What’s good enough for Tiger…
The fight for gay marriage in the US took yet another blow last Wednesday when the New York state senate voted down a bill that would have allowed same-sex partners to marry in the empire state.
It follows the repeal of gay marriage rights in California last November when voters in a referendum abolished a short-lived law that allowed gay couples to marry there.
The Governator’s state constitution now reads: “Only marriage between a man and a woman is valid or recognized in California.
The majority of Maine voters passed a similar repeal last month.
The recent votes have been a boon to those right-wingers who believe gay unions devalue the institution of marriage. But to them I say, take a look around – you don’t need any help from us in cheapening this particular bond.
Tiger Woods, whose indiscretions have been by far the biggest story in the US for the past two weeks (what troop surge in Afghanistan?), is doing his bit. The golfer’s domestic drama couldn’t have come at a better time to illustrate the absurdity of the “value of marriage” argument against gay unions.
The increasingly bizarre love-decahedron of Monsieur Woods and his mini harem has been a fascinating story to watch unfold. The texts, the emails, the voicemail, the David Boreanaz cameo.
Even I, who publicly protest that Tiger’s “indiscretions” are not real news, have forgone my subway routine – avoid eye contact, breath through mouth, read intellectual-looking novel – to grab a peek at the tabloid covers this week.
My favourite headline? Tiger Admits: I’m A Cheetah.
The Aussie in me has loved the skewering. Among family, friends and decent coffee, the tall poppy syndrome is one of the things I miss most about the homeland.
But more than just giving me a laugh, Tiger’s punch line of a marriage says something about the state of marriage right now and the right of people to enter into it.
As the tide turns against gay marriage across America, people like Woods and the papers that cover him continue to make a mockery of love, honour and all that “death do us part” stuff.
Marriage, whether in tabloid newspapers or on TV shows such as Bridezillas and Australia’s own The Farmer Wants a Wife, is fast becoming a joke.
Staten Island state senator Diane Savino touched on this while talking to the New York senate before the recent vote on gay marriage.
In a speech that has now gone viral across the web, the straight-talking Savino addressed the sanctity of marriage in her thick Noo-Yawk accent.
“What are we really protecting when you look at the divorce rate in our society?” asked the senator. “Turn on the television. We have a wedding channel on cable TV devoted to the behavior of people on their way to the altar. They spend billions of dollars, behave in the most appalling way, all in an effort to be princess for a day… We’re giving away husbands on a game show. You can watch “The Bachelor”, where 30 desperate women will compete to marry a 40-year-old man who has never been able to maintain a decent relationship in his life.”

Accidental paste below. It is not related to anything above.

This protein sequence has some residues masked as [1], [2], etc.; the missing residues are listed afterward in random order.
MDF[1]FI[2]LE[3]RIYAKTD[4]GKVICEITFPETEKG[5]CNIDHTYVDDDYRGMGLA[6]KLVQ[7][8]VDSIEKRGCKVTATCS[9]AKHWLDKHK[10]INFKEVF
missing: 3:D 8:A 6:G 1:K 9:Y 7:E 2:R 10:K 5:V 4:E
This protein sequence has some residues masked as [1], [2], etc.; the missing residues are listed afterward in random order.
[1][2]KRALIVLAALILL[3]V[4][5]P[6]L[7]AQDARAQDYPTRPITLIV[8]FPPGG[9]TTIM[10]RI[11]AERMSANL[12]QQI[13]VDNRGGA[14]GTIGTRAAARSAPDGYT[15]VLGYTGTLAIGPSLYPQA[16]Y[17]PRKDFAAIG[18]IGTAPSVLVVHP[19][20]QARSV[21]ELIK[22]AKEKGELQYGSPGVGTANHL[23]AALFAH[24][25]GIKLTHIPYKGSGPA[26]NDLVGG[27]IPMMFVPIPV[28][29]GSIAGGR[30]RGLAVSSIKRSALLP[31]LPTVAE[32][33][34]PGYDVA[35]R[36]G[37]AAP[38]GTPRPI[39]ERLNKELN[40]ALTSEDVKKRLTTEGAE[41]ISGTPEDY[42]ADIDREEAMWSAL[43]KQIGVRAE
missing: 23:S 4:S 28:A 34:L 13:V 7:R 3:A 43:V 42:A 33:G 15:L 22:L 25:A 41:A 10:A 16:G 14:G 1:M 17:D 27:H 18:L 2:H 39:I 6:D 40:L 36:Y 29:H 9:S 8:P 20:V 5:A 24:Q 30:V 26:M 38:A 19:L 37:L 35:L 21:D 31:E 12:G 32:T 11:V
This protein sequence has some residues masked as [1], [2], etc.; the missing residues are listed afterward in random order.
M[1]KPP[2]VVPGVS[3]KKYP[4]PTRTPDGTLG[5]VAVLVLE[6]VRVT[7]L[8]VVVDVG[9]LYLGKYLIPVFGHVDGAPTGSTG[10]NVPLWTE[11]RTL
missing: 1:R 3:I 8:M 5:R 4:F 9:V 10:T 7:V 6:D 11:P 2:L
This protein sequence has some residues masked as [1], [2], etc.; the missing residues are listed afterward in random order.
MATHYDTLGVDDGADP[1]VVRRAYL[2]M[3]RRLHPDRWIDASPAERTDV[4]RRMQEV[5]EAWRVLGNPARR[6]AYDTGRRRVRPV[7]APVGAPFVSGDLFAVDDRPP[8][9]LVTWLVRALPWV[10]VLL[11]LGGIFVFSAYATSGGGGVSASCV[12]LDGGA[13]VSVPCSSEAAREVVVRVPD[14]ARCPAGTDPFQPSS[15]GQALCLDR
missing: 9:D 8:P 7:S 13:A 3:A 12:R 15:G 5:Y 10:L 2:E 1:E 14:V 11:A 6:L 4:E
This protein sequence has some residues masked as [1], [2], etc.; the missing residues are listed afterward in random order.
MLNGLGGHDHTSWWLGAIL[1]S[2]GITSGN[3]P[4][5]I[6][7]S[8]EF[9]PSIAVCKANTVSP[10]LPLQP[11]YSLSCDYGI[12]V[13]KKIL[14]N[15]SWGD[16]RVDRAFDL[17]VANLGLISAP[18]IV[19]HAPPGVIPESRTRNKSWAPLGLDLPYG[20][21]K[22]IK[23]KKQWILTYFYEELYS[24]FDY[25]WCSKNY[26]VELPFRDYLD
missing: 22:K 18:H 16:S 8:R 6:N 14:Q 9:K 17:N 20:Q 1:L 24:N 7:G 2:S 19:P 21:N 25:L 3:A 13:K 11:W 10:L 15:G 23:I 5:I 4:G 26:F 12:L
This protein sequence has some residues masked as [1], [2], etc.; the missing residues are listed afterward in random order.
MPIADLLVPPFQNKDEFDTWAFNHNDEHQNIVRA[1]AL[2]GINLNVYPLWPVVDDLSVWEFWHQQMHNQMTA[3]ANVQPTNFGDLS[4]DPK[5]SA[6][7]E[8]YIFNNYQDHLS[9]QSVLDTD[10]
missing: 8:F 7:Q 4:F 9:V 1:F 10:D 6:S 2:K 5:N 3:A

Savino’s point is salient.
The government happily endorses the right of the Bachelor to marry a bikini-clad opportunist for a month and get a quickie divorce.
Yet it will not provide that same right for a gay couple who have demonstrated their love and commitment for years - not in Sydney, not in Melbourne, not in Maine, not in California, not even in traditionally progressive New York.
It apparently boils down to protecting the value of marriage. (The value of Tiger’s marriage? US$60 million. That’s how much he’s reportedly paying his wife, Elin Nordegren, to stick by him.)
But by voting down the bill on this or whatever basis, the senate here has done nothing to protect the value of equality.
The senate sent a message last week that Australia has always sent to its own gay community: you are not equal.
By not allowing same-sex couples to marry in the exact same way that straight couples do, with the exact same related rights, these governments effectively endorse wider spread feelings in the community that gays are lesser citizens.
And those feelings still exist, even in the world’s most liberal pockets.
Just last week, a friend of mine was coming out of a store when he was pushed and called a “faggot” by a stranger on Broadway, the busiest thoroughfare in the most free-wheeling city on earth.
When asked if he was okay, he simply told me, “It happens.”
He’s not angry about this, but I am. I’m fuming. I’m angry for my friend and I am angry at the message that the senate vote sends to the bloke who pushed him.
If this guy’s representative believes gays aren’t equal, why should he believe they are? His act of discrimination is tacitly endorsed whenever the supposed sanctity of marriage trumps the equal rights of the citizenry in congress or in parliament.
This week’s Tiger-gate headlines show once again how thin that sanctity can be. And yet Tiger will rack up a few more anniversaries with Elin and that Broadway pusher has the right to shotgun it in Vegas tomorrow with a girl he meets tonight.
But loving gay couples that have been together for years and want to tie the knot continue to be the true threat to marriage and its diminishing value.
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